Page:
Uncanny Avengers #7– Wow! That really escalated quickly! I was expecting the threat of the Apocalypse Twins to kind of remain in the background for a little while before exploding, but nope, they’re fully grown in this issue and are wreaking glorious destruction. They kill a Celestial for fuck’s sake! That is hardcore. I think this issue may be the best work of Daniel Acuna’s career so far, he is just perfect for drawing Celestials and other cosmic stuff, the bit space set-pieces here were truly awesome. But Acuna also equips himself well with the smaller, character stuff, as the Uncanny Avengers deal with the fall-out of Rogue killing Grim Reaper. I think it’s very interesting that Remender is really exploring the PR side of being a superhero team. In this issue the more immediate threat to the team isn’t Apocalypse or the Red Skull, it’s the media! It’s a different take, but it really works for this team. I especially liked the scene where Wasp uses her fashion-design background to show how she can make Mutants cool, make them hipster fashion items. This is building on the kind of stuff Grant Morrison did in New X-Men, and I find it fascinating. Also interesting is the fact that Wasp flirts with Havok, that would be a strange relationship for sure. I also really dug the stuff with Wonder Man and Scarlet Witch, Remender is dealing with stuff that was brought up way back in the Busiek/Perez days and then dropped, and the inner fanboy in me is delighted to see it being used. I should also give props to the brilliantly old-school and bombastic narration Remender is using in this book, it may not be for everyone, but it really adds to the scope of the title. I’m all for letting artists tell the story themselves, but sometimes you need some Kirby-esque over the top narration.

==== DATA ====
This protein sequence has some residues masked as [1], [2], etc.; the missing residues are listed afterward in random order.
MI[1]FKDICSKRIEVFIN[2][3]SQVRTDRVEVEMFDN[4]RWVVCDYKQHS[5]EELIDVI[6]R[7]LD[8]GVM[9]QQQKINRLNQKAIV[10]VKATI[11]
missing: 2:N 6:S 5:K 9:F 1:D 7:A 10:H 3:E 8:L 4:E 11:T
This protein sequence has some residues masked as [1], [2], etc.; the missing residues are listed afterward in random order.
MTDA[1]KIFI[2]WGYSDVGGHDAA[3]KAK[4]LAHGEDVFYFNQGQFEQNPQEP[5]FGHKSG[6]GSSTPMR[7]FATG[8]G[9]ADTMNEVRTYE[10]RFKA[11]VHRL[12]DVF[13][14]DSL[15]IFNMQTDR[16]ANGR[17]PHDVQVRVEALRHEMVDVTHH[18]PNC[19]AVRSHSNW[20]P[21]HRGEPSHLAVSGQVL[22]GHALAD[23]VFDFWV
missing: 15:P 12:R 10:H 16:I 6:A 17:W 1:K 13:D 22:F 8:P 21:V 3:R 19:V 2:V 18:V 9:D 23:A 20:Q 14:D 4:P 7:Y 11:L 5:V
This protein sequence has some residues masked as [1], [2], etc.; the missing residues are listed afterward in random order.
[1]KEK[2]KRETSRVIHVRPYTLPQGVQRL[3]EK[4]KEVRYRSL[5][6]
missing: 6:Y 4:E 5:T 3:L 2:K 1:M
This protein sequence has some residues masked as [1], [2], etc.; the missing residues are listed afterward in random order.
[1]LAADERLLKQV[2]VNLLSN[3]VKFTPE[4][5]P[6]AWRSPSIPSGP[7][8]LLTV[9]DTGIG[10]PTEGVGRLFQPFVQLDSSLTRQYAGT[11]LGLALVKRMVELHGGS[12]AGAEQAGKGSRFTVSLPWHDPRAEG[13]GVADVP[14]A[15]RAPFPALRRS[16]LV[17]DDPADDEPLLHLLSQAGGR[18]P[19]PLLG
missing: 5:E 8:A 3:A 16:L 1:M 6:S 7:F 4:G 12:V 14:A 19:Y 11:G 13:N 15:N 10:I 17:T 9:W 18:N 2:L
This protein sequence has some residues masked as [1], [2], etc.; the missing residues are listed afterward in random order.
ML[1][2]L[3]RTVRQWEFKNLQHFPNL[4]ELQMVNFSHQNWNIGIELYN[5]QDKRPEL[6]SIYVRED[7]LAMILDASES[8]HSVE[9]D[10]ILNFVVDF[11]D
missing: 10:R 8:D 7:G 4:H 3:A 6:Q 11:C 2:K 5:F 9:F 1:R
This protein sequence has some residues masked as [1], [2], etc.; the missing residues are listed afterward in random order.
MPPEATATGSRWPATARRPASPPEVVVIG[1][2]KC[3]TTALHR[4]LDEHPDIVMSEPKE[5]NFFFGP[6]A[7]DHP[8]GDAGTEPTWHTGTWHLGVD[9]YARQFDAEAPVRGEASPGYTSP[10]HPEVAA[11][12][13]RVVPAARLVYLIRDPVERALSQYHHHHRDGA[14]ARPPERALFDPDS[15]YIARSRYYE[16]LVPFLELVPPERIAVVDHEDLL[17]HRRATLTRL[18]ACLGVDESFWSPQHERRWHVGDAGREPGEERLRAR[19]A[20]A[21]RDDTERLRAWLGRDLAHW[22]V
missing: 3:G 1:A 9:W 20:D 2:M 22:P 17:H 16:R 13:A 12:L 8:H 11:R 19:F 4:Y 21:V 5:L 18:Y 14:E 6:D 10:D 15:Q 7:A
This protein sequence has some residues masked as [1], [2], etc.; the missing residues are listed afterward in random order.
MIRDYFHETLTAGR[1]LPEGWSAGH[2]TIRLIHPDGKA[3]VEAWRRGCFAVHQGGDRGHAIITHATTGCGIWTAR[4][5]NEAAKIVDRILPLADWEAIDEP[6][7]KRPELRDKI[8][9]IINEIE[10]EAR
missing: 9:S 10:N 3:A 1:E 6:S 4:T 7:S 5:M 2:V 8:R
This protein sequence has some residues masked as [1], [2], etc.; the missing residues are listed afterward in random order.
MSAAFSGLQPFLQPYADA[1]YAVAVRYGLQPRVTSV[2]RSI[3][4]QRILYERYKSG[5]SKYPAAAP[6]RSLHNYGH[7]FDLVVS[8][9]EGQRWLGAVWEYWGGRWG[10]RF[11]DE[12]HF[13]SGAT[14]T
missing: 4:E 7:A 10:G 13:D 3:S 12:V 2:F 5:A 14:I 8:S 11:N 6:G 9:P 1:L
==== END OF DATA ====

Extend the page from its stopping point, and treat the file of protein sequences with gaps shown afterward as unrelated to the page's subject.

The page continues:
Young Avengers #4– I just can’t shake the feeling that Young Avengers is trying way too hard to be cool. I enjoy it, but at times I cringe at Gillen’s attempts to directly court the teenage, Tumblr audience. I think Gillen is a fantastic writer, but I think he’s writing this book too much for people other than himself. That said, there was one truly fantastic scene in this issue, the one where Loki raises the possibility that Billy used his powers to make Hulkling fall in love with him. This is a brilliant idea, even if it is just Loki fucking with people. I have said many many times that I find the characters of Hulkling and Wiccan to be exceedingly dull, but this gives them much more depth. It was boring for them to be perfect elf-twinks in total love with each other and designed only for fan-fic, here there is conflict and a lot of sinister undertones. I can’t wait to see how it all shakes out, if what Loki says is true, then woah, Wiccan is now actually interesting. This issue also contains some of the best artwork of Jamie McKelvie’s career, seriously, the layouts in this book are insane. That two-page diagram-esque fight scene was brilliant and innovative, I’ve never seen anything like it in a superhero comic. I may find this title annoying at times, but fuck me, McKelvie is awesome.